The Winter 2014 Anime Preview Guide Hozuki no Reitetsu
Jan 9th 2014
Review: Novelty is good, imagination is a plus, and a strong lead character certainly gives you an edge, but in comedy one thing rules supreme. And yes, it's the obvious one. If a comedy isn't funny, then it's not a comedy at all. Hozuki is amusing enough—if spottily so—that it avoids that fate, but just barely.
If originality is your primary criteria, Hozuki is top-rate. How many slice-of-life comedies about Hell are there? Plus the series is full of little flashes of inspiration: Hell as an overtaxed bureaucracy run by an all-powerful chucklehead? Hell's primary troubleshooter addicted to raising goldfish plants? (Goldfish plants are exactly what they sound like). Momotaro as spoiled troublemaker? Momotaro's animal sidekicks finding employment as torturers in Animal Abuser Hell?
If visuals are your thing, Hozuki also has you covered. Hiro Kaburaki is a visually adept helmsman, and he gives his hellish comedy an ironically classical look—as if his animated world leapt fully-formed from the inked scrolls used to illustrate the afterlife in ancient times. Likewise, if you like strong, well-defined characters, you'll be well served by Hozuki, who as chucklehead King Enma's strong right arm is cool-headed, cold-hearted, and demonically efficient, in addition to being comically committed to his hobbies and love of fluffy animals.
But if you want to laugh, and really, that's what we're here to do, Hozuki will mostly disappoint. Of its two half-episodes, the first probably fares best. The scene where Hozuki slays Momotaro's furry partners with his poison tongue is right decent (as are the animals’ hilariously mismatched voices), and the corporate blandness with which Hozuki treats the business of torturing is pretty funny. Still, a lot of it is a waste of comedic space. And the episode's second half… It's a dully meandering conversation about TV and travel. Think Lucky Star with demons. That is not a compliment.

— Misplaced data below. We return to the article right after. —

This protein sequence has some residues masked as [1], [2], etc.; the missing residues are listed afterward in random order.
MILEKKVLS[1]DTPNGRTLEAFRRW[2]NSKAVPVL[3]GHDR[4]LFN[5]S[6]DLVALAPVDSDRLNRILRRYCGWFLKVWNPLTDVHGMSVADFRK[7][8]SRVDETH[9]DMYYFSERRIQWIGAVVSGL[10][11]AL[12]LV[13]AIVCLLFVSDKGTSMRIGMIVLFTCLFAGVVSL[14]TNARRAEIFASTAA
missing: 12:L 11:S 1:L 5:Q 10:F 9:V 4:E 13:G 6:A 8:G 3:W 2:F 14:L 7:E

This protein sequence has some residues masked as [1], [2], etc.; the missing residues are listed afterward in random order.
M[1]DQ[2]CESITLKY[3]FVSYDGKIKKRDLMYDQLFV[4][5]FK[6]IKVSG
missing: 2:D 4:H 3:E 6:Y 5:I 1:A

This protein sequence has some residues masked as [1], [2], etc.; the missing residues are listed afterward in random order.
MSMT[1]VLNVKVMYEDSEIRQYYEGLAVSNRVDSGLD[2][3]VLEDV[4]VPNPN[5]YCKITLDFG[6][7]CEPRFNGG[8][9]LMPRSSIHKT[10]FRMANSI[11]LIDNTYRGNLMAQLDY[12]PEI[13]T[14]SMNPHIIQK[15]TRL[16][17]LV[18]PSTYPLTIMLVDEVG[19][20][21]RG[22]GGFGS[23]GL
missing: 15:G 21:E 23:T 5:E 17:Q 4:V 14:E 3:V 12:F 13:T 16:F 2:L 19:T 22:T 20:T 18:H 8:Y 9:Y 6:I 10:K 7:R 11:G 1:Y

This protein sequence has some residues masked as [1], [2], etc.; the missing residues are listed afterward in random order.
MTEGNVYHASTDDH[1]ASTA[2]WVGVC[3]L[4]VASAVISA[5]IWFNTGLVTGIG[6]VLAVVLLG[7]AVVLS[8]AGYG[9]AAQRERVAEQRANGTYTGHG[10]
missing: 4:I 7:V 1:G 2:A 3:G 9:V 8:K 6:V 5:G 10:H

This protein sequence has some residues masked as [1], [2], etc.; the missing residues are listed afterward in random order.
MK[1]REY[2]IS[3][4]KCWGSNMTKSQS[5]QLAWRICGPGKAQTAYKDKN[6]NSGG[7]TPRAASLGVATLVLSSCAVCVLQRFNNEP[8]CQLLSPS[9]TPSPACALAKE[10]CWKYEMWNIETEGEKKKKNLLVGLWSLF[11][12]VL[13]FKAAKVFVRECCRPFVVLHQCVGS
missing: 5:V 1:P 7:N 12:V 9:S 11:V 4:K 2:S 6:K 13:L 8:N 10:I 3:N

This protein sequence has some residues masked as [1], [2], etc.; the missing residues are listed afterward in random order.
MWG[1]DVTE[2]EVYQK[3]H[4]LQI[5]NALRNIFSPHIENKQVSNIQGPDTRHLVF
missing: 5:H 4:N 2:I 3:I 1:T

Review: Hozuki no Reitetsu is not only the funniest anime this season, but the most I've laughed at an anime comedy in a very long time. This only serves to illustrate the subjectivity of comedy however, as it's also hard to know who to recommend it to. On the plus side, the humor is perfectly paced, not as rapid-fire and ramshackle as something like Seitokai Yakuindomo where it's hard to know what will hit and what will miss, but not overindulgent with overreactions to its own stupid jokes like so many other shows, such as D-Frag! In fact, there's no "omgWHAAAAT?" reaction humor in Hozuki no Reitetsu at all. It's droll and understated, shifting between incredibly clever jokes and purposely stupid ones. The closest relative it has in comic timing is Gintama, a cult favorite amongst otaku in the west. So why the just-above-average rating?